Since the first adding machine showed up on counters to help shopkeepers tack on the correct sales tax, automation has been part of compliance. Now the buttons and the lever have given way to behind-the-scenes software and automatic functionality.

Good thing, too, as sales tax has evolved beyond a static percentage to involve thousands of tax jurisdictions and ever-changing calculations. But does the new tax compliance automation always keep up?

Dependency and worry

Automation figures strongly in how companies stay ahead of their sales tax obligations, according to results from the third annual Taxconnex survey of top finance professionals.

Almost half the firms surveyed (49.51%) use integrated sales tax software or automated software for preparing and filing tax returns; more than a third (34.95%) use such software to track nexus and taxability requirements; more two out of five (42.72%) use it calculate the correct sales tax; and more than a third (33.98%) use it to field copious jurisdictional notices and communications.

That’s heavy reliance, especially considering that respondents also listed almost all those factors as among the most challenges of their sales tax obligations.

New automation tech

AI is no doubt the new tech player on the block for all forms of automation, and sales tax calculation is no exception. No surprise, since AI theoretically can scan and instantly deliver reams of the newest sales tax changes in America’s thousands of tax jurisdictions.

Among other uses:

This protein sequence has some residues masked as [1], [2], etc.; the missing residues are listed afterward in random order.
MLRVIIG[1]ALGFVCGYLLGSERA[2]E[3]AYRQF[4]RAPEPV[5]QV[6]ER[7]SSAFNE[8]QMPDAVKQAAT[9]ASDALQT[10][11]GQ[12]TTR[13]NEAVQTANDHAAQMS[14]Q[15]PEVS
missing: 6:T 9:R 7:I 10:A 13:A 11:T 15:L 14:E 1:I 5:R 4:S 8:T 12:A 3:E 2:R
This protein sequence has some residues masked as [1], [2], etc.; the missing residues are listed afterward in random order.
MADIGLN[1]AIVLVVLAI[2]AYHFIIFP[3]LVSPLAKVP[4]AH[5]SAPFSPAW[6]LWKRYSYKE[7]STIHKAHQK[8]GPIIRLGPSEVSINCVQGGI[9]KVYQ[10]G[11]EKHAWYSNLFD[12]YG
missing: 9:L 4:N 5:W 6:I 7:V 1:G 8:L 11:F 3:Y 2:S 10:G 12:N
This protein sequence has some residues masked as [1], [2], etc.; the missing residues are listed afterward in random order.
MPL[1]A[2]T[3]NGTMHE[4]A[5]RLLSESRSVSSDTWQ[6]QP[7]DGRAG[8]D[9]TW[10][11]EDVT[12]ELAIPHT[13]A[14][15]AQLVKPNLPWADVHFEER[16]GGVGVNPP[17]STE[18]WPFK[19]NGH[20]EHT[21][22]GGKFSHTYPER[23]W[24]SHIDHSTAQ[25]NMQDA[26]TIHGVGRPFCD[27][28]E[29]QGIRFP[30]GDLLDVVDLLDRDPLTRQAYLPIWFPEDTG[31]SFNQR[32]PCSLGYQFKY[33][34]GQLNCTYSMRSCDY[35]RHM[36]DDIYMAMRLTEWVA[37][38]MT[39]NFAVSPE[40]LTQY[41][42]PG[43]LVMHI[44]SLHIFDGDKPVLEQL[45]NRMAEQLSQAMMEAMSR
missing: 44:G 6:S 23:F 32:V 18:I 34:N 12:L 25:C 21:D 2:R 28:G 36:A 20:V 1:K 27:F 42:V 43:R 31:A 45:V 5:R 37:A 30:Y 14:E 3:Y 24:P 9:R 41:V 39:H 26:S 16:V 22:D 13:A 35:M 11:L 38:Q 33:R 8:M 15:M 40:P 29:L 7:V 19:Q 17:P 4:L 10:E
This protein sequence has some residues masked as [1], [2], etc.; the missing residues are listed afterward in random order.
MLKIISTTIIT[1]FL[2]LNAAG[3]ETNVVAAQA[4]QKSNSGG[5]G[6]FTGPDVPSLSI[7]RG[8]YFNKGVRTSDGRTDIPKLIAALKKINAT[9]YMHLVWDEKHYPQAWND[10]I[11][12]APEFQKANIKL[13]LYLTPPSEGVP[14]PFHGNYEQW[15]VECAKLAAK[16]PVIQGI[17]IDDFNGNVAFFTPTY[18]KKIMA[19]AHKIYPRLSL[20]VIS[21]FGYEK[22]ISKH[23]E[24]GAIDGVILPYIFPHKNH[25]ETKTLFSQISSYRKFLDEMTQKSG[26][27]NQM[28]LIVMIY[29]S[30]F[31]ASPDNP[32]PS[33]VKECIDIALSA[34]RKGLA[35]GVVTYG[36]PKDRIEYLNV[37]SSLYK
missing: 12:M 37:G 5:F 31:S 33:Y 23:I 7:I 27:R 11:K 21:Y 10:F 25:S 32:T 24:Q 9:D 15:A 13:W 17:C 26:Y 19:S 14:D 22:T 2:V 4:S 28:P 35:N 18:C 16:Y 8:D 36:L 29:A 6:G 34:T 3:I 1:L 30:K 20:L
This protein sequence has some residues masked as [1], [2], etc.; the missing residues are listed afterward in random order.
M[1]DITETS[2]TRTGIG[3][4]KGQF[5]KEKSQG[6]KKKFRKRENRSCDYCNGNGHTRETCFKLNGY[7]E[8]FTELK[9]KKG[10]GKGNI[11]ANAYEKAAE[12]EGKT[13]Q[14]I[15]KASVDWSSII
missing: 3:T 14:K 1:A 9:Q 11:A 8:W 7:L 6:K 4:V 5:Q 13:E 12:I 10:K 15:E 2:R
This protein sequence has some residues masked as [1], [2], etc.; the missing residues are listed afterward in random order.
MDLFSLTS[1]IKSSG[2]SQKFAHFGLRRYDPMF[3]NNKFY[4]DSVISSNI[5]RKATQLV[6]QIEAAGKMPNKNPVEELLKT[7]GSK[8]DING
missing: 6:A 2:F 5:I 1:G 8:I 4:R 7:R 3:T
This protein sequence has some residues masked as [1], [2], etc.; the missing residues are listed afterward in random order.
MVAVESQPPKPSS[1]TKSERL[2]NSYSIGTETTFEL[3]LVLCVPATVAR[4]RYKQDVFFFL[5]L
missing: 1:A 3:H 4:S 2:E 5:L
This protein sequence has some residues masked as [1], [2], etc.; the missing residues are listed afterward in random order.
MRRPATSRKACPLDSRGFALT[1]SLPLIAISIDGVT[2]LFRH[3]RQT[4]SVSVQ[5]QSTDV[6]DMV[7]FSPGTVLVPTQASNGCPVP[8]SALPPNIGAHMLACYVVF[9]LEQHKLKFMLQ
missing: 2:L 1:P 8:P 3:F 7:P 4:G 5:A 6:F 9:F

• AI interacts with software and end users to streamline the providing of answers with, again at least in theory, little need to learn special computer languages or even jargon.
  • New volumes of tax-related data, including transactions and filing information, can help troubleshoot reconciliations, improve forecasts and head off problems that could eventually lead to a sales tax audit.

Except that so far a straightforward ChatGPT inquiry into states’ tax changes doesn’t always turn up the latest information (early 2022 seems to be a popular cut-off period). Readily available (non-enterprise) versions of web-based AI don’t yet seem to have the intuitive nature they boast; more than a few tries at wording inquiries seem needed to come close to the latest and most accurate answer.

That could leave you vulnerable in your sales tax obligations as e-commerce morphs into more reiterations such as pick-up and q-commerce.

Other potential automation challenges

Most sales tax calculation software today is SaaS-based (Software-as-a-Service). These tools often integrate with a company’s invoicing system; when an invoice is created or a transaction is entered in a shopping cart on an e-commerce site, the invoicing/e-comm site will pass certain information to the sales tax calculation software. These data elements include the customer’s location, the dollar amount of the sale, and the product or service sold. Based on these elements, the sales tax calculation software will determine if sales tax is applicable and at what rate.